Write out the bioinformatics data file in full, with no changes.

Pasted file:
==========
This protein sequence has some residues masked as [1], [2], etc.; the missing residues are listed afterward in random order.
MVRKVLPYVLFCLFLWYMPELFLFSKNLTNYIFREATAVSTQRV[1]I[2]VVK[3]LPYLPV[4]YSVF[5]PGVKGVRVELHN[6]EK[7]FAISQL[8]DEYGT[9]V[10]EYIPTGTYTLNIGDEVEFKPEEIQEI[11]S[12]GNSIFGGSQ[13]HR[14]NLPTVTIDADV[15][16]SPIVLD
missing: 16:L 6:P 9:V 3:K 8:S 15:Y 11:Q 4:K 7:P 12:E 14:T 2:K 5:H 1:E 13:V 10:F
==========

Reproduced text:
This protein sequence has some residues masked as [1], [2], etc.; the missing residues are listed afterward in random order.
MVRKVLPYVLFCLFLWYMPELFLFSKNLTNYIFREATAVSTQRV[1]I[2]VVK[3]LPYLPV[4]YSVF[5]PGVKGVRVELHN[6]EK[7]FAISQL[8]DEYGT[9]V[10]EYIPTGTYTLNIGDEVEFKPEEIQEI[11]S[12]GNSIFGGSQ[13]HR[14]NLPTVTIDADV[15][16]SPIVLD
missing: 16:L 6:P 9:V 3:K 8:S 15:Y 11:Q 4:K 7:P 12:E 14:T 2:K 5:H 1:E 13:V 10:F